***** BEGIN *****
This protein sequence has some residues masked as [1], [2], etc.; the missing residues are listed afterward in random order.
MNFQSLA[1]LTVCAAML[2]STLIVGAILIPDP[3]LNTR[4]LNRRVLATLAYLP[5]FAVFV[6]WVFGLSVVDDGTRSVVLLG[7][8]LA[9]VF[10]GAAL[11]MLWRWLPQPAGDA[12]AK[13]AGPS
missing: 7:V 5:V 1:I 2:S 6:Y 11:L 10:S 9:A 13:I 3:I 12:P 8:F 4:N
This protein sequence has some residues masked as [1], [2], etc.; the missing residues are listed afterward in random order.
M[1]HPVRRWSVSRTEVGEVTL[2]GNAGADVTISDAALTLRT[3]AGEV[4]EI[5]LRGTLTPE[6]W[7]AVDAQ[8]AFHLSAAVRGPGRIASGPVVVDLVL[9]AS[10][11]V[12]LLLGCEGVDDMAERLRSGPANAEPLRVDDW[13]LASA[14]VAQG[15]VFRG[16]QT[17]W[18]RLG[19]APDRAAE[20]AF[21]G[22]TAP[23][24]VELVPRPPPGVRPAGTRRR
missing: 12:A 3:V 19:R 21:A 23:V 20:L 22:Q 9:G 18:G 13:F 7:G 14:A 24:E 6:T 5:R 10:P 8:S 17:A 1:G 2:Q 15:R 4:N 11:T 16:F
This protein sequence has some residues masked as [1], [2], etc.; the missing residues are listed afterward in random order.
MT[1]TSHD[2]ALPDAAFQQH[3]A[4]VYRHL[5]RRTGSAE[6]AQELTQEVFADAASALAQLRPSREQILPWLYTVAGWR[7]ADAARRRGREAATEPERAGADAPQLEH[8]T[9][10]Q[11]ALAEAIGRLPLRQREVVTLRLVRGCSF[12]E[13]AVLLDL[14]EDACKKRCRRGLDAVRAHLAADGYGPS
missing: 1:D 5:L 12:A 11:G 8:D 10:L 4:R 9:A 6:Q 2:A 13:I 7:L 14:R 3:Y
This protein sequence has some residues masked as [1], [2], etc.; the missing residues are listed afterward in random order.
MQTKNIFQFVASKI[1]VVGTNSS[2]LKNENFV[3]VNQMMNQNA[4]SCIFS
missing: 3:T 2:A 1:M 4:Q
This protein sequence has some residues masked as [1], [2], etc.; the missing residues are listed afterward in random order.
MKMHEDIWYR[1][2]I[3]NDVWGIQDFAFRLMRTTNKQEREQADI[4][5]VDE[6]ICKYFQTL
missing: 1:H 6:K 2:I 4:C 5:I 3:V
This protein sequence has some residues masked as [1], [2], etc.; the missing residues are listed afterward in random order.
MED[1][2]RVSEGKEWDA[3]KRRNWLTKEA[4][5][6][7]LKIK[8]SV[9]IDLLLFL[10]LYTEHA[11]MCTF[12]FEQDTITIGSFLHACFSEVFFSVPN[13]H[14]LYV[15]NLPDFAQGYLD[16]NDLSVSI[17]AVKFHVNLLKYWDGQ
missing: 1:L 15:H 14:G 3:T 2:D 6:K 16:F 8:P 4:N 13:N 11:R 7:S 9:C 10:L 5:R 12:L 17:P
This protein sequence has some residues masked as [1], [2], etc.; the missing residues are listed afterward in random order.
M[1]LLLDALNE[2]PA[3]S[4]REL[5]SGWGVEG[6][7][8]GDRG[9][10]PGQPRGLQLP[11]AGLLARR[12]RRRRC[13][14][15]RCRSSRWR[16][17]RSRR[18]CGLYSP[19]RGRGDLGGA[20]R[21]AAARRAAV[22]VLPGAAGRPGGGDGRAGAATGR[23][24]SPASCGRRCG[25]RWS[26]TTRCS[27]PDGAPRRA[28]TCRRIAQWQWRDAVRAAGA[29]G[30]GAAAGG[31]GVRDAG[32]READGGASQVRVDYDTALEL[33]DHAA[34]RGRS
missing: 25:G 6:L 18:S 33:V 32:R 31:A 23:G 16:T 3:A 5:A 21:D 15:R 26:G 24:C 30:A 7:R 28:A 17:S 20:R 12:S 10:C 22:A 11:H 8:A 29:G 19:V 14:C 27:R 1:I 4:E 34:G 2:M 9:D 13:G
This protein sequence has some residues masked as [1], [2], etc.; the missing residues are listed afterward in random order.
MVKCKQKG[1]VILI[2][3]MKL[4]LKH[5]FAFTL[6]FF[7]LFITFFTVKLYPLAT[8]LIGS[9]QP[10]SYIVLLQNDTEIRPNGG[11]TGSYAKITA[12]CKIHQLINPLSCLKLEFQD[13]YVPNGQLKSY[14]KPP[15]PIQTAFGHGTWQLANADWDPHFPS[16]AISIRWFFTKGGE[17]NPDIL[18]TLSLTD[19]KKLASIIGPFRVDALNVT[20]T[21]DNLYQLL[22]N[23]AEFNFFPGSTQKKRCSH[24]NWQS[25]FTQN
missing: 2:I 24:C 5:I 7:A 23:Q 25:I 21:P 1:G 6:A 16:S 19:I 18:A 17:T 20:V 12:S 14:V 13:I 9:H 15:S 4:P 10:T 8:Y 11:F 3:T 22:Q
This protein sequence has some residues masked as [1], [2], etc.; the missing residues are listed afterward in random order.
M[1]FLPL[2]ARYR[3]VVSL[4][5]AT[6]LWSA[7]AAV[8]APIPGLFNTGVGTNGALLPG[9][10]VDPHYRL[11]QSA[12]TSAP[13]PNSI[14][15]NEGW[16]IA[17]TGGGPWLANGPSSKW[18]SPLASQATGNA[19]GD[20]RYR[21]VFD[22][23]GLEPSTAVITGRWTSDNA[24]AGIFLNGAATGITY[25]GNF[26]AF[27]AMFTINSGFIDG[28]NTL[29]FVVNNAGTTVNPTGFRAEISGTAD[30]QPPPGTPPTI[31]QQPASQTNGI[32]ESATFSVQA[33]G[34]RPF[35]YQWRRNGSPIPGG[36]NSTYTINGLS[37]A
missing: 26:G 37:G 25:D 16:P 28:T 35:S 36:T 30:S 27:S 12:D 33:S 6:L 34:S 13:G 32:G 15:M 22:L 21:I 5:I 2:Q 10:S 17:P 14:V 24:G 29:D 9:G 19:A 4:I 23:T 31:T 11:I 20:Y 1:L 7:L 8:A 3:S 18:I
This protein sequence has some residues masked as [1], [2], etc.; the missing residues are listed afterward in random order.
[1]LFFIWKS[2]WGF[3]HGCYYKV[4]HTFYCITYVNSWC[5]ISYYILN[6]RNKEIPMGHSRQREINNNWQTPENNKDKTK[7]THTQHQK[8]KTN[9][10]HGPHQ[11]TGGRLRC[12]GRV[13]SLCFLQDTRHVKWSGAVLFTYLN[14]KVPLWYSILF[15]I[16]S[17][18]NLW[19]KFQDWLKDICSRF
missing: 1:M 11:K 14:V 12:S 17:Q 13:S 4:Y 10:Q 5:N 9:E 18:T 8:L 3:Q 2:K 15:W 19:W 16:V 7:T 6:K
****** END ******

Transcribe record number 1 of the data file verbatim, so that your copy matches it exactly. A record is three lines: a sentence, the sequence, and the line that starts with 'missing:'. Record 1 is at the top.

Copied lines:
This protein sequence has some residues masked as [1], [2], etc.; the missing residues are listed afterward in random order.
MNFQSLA[1]LTVCAAML[2]STLIVGAILIPDP[3]LNTR[4]LNRRVLATLAYLP[5]FAVFV[6]WVFGLSVVDDGTRSVVLLG[7][8]LA[9]VF[10]GAAL[11]MLWRWLPQPAGDA[12]AK[13]AGPS
missing: 7:V 5:V 1:I 2:S 6:Y 11:L 10:S 9:A 13:I 3:I 12:P 8:F 4:N